In the last couple of weeks I have met a few students who have been having a hard time at school. It seems that student’s anxiety and stress levels are increasing. This was confirmed by the recent survey conducted by the Canadian Association of College & University Student Services in September 2016. The survey found that anxiety and depression as the top mental illness that students face. It seems that more and more the young people are afflicted with a barrage of ideals and expectations that they have to live up to. I should say that they feel that they have to live up to. The reasons for the high levels of anxiety and depression range from body issues, eating disorders, school and life balance and trying to figure out what to do with the rest of their life. These are daunting issues for anyone at any age to face. It seems ironic that we have so many advancements and technological progress in the world and instead of this making people happier and more at peace it seems to be doing the opposite and from an early age.
One of the stressors that students face is finance. Many students work while they are at school. Most do so out of necessity. While there is merit in students working part time while studying, it seems that it is also a major source of stress. At a very early age, students need to be able to juggle work and life balance while they figure out who they are and what they want to do in this is world. Over the summer I supervised two research papers which both examined how students manage their finances. One paper showed that students did not have any idea about managing their debt prior to graduation. They indicated that they may have done things differently had they known the issues they would have to face once they graduated. While the second paper showed that even though the students knew that they needed more financial education to help them manage their debt, they didn’t want the traditional finance sessions.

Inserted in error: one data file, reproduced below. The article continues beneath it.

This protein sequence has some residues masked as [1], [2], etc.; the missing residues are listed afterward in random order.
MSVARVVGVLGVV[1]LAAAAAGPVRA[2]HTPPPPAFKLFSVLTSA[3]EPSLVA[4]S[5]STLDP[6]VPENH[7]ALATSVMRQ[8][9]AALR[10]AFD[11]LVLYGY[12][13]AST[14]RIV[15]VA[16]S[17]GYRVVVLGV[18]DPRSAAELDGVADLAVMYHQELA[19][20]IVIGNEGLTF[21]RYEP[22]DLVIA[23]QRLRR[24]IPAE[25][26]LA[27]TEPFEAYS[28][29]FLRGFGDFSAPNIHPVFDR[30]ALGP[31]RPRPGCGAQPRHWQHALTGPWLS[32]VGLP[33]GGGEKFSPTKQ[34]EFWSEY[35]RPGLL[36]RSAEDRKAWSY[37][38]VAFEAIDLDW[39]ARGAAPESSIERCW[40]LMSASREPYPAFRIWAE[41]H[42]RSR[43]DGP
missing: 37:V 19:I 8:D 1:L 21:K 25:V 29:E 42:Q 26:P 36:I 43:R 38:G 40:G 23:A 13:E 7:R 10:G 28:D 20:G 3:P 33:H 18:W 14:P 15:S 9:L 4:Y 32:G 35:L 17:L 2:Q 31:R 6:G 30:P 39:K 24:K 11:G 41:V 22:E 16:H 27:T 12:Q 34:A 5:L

These results highlight the inherent aversion that people have towards understanding finance. The students recognized that they needed help in managing their finances. They understand that if they have more knowledge they can better manage their financial affairs. However, many are not willing to invest the time to do this. This aversion may stem from intimidation. Many see finance and money issues as complex and beyond their grasp. Another reason may be people see finance as boring with a capital B! I often see the glaze looked that people get when they hear the word finance. It must be said that students are not the only ones, adults are no different. It seems that most people regardless of their age would prefer to ignore the problem rather than take it on.
It is true that not all financial education is effective and it depends a lot on how it is delivered. This is one of the primary reasons that I created The Kidonomics Series (TKS). The idea is that if children grow up reading stories about other kids who make choices, save and spend wisely then it would normal for them to do these things. The TKS stories are simple and engaging because children can relate to the characters in the story. They see themselves in these characters and therefore they try to emulate them. It has been my personal experience that it is easier to raise a financially aware child than it is to make an adult financially aware. I believe if we can all understand what money really is and its true role in society, then we will all be better off both financially and more importantly mentally!